Soil microbes that survived tough climates can help young trees do the same

Transplanting the right microbes could give reforestation efforts a boost

A photo of a wooded area with green plants in the foreground and a fallen tree in the middle ground.

This field site in central Illinois represented a region that’s becoming too hot for native trees to handle. Transparent sheets of plastic, seen in the background, diverted rainfall away from some saplings to mimic drought.

Cassandra Allsup

Microbial stress can be a boon for young trees.

Saplings grown in soil microbes that have experienced drought, cold or heat are more likely to survive when faced with those same conditions, researchers report in the May 26 Science. And follow-up tests suggest that the microbes’ protective relationship with trees may linger beyond initial planting.

The team’s findings could aid massive tree planting efforts by giving new saplings the best chance of survival over the long run, says Ian Sanders, a plant and fungal ecologist at the University of Lausanne in Switzerland. “If you can control which microbes are put onto tree saplings in a nursery, you can probably help to determine whether they’re going to survive or not when they’re transplanted to the field.”

As climate change pushes global temperatures ever higher, many species must either adapt to new conditions or follow their ideal climate to new places (SN: 1/25/23). While forests’ ranges have changed as Earth’s climate has warmed and cooled over hundreds of millions of years, the pace of current climate change is too fast for trees to keep up (SN: 4/1/20).

Trees live a long time, and they don’t move or evolve very quickly, says Richard Lankau, a forest ecologist at the University of Wisconsin–Madison. They do have close relationships with fast-adapting soil microbes, including fungi, which can help plants survive stressful conditions.

But it was unclear whether microbes that had previously survived various climates and stresses might give inexperienced baby trees encountering a changing climate a leg up. With friends in the soil, “trees might have more tools in their toolkit than we give them credit for” to survive tough conditions, Lankau says.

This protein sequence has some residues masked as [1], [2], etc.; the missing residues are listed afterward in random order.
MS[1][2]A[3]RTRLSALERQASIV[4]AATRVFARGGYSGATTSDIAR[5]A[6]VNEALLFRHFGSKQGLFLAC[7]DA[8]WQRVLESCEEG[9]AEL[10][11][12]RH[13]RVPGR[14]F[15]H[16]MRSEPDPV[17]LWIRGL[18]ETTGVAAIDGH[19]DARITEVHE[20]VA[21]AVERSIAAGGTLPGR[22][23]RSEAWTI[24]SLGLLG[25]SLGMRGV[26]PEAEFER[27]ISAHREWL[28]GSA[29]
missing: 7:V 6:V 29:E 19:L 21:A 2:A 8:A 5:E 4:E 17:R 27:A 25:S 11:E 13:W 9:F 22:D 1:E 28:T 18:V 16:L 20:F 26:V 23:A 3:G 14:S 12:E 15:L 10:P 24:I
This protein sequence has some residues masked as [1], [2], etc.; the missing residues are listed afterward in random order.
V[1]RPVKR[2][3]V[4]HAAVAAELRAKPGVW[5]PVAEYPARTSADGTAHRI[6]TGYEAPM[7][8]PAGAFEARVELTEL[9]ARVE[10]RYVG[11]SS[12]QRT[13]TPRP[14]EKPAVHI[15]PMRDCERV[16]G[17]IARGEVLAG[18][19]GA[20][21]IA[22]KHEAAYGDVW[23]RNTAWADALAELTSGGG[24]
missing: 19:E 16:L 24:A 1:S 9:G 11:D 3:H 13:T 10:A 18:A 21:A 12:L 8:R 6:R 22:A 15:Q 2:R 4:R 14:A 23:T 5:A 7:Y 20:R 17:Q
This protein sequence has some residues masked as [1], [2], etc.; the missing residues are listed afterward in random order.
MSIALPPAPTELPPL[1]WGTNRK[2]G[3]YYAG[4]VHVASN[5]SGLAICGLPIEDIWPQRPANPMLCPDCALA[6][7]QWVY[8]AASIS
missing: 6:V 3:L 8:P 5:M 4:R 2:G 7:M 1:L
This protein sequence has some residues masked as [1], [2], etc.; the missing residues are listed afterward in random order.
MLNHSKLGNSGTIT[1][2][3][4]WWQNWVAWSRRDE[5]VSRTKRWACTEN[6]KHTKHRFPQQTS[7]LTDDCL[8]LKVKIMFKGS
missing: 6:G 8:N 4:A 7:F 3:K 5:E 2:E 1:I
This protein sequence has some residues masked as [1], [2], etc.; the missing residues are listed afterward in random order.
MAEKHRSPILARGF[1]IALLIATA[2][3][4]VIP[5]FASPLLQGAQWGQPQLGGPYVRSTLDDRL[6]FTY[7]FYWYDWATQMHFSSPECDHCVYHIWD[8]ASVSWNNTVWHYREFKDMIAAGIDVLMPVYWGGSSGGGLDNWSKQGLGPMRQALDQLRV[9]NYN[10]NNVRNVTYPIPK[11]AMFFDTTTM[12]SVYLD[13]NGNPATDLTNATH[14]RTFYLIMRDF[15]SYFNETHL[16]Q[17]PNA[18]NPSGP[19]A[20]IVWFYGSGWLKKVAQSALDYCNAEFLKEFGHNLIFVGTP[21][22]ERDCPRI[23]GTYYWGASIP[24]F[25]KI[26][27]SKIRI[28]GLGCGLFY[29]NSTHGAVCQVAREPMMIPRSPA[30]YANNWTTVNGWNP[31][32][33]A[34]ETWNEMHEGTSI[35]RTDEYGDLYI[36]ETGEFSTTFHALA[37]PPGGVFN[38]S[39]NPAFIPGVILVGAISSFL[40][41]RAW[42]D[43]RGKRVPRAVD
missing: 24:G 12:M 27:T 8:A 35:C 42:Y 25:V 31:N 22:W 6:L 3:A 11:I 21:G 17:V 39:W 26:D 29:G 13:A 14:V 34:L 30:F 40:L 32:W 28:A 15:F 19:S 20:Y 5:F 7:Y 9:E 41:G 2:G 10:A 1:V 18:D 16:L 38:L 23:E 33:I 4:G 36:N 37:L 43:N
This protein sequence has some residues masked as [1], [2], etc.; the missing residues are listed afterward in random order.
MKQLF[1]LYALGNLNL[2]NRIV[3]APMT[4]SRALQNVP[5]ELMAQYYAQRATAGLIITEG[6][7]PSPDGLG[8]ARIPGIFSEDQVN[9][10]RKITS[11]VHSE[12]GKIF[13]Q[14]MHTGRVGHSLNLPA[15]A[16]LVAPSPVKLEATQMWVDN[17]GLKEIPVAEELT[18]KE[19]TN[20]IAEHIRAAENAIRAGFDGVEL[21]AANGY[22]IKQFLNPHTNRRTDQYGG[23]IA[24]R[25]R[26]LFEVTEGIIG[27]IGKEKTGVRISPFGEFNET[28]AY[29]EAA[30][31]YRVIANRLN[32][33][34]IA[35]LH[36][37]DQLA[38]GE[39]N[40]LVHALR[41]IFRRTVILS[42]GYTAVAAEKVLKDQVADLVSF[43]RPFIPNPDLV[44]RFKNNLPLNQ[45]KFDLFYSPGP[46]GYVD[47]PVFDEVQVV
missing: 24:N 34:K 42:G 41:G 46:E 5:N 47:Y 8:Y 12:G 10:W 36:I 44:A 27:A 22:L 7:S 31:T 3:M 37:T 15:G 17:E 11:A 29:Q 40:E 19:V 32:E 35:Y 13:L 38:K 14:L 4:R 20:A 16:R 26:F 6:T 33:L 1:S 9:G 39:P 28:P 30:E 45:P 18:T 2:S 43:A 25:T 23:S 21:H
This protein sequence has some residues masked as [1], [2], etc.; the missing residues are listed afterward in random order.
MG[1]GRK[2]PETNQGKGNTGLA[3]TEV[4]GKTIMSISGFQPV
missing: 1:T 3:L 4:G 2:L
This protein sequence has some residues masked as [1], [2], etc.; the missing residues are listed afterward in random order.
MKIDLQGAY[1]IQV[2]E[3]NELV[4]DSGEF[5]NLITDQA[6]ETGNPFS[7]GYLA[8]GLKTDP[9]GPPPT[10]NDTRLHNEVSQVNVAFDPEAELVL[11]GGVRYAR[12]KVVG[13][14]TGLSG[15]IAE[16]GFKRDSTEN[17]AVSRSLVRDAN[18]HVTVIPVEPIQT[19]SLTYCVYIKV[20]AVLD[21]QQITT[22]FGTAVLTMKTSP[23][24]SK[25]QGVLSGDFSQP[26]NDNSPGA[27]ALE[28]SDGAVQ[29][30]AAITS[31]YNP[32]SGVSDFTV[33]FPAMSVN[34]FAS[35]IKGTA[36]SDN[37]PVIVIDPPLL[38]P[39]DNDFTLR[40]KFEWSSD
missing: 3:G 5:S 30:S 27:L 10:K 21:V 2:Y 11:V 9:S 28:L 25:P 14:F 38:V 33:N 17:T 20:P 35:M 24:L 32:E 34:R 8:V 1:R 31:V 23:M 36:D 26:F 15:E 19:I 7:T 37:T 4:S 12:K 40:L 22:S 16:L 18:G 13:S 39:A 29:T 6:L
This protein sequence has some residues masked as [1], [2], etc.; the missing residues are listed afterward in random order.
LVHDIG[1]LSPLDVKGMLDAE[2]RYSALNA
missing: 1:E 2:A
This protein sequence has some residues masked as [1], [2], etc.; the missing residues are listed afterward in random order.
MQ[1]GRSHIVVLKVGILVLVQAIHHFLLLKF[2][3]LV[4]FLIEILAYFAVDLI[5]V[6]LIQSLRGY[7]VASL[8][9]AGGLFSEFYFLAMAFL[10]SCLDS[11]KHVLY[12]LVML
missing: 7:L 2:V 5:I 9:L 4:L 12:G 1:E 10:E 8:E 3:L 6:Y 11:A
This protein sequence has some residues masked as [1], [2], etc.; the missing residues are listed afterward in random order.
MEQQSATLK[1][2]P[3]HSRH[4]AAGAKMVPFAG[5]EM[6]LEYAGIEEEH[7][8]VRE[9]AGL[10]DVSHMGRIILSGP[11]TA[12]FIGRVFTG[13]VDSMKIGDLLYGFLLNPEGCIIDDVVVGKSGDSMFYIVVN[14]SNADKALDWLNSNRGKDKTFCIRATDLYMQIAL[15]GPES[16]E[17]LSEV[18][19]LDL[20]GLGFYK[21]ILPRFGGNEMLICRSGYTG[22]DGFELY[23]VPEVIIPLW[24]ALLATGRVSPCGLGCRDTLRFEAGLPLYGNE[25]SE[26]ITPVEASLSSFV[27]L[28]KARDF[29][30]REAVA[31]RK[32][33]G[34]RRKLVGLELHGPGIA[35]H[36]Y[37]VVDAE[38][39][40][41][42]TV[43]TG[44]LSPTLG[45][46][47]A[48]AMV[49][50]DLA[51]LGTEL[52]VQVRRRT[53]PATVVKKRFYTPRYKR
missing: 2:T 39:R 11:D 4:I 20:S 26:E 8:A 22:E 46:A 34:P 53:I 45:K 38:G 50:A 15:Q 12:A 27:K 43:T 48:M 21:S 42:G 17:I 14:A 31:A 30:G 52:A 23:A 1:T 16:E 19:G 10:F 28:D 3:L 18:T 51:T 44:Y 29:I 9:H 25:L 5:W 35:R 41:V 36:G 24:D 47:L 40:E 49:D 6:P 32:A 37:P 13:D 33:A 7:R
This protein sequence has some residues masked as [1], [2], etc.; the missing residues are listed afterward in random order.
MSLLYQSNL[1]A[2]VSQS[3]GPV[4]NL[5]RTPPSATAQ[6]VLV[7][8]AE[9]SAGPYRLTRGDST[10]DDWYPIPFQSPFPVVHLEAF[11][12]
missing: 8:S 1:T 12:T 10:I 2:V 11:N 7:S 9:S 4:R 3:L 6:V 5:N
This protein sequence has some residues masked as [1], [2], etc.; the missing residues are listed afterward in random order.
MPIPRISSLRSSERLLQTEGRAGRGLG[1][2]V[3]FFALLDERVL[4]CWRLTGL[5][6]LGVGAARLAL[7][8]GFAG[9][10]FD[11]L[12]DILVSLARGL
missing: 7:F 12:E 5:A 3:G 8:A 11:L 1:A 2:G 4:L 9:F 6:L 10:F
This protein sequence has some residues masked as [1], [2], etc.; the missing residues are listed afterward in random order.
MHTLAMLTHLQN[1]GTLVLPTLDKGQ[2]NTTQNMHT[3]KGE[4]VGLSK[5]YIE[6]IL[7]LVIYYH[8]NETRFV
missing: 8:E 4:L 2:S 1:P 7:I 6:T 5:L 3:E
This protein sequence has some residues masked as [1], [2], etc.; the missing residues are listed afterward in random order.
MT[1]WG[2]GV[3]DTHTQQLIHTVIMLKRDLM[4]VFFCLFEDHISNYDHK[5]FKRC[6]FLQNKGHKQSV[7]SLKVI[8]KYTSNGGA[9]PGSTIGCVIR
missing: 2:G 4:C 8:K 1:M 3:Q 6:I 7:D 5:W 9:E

For the study, Lankau and fellow ecologists Cassandra Allsup and Isabelle George — both also at UW–Madison — collected soil from 12 spots in Wisconsin and Illinois that varied in temperature and amount of rain. The team then used the soils to plant an abundance of 12 native tree species, including white oak (Quercus alba) and silver maple (Acer saccharinum). Overall, “we had thousands of plants we were monitoring,” Allsup says.

Those saplings grew in the soils in a greenhouse for two months before being transplanted in one of two field sites — one warm and one cold. To simulate drought, some trees in each spot were placed under transparent plastic sheets that blocked direct rainfall.

One site in northern Wisconsin was at the northern edge of the trees’ range and represented how trees might take root in a new area that’s getting warm enough for them to grow. There, trees planted in soil containing cold-adapted microbes better survived Wisconsin’s frigid winter temperatures. Plants that faced drought in addition to the cold, on the other hand, didn’t have the same benefit.

The other location, set up in central Illinois, was designed to represent a region where the climate is getting too hot or dry for the tree species to tolerate. Saplings grown in soil with microbes from arid spots were more likely to survive a lack of rain. But those grown in soils with heat-tolerant microbes were only slightly more likely to survive when they received normal rainfall.

A close up photo of a jack-o’-lantern mushroom.
Some fungi, including this jack-o’-lantern mushroom (Omphalotus illudens), have a close relationship with trees. That connection could help saplings expand their range amid changing climate.Cassandra Allsup

Resident species already living in the area didn’t outcompete all of the transplanted microbes. Newly introduced fungi persisted in the soil for three years, a sign that any protective effects might last at least that long, the team found.

It’s still unclear which microbes best aid the trees. Analyses of microbes living in the soil hinted that fungi that live inside plant roots may better help trees survive drought. Cold-adapted soils seem to have fewer fungal species. But soils also contain bacteria, archaea and protists, Sanders says. “We don’t know what it is yet that seems to affect the plant survival in these changing climates.”

Determining which microbes are the important ones and whether there are specific conditions that best suit the soil is next up on the list, Allsup says. For example, can dry-adapted soil from Iowa help when planting trees in Illinois? “We need to think more about soils and combinations and [transplant] success… to actually save the forest.”

One caution, Sanders says, is that transporting microbes from one place to another en masse could bring the bad along with the good. Some microbes might be pathogens in the new place where they’re transplanted. “That’s also a big danger.”

Erin I. Garcia de Jesus is a staff writer at Foogue. She holds a Ph.D. in microbiology from the University of Washington and a master’s in science communication from the University of California, Santa Cruz.

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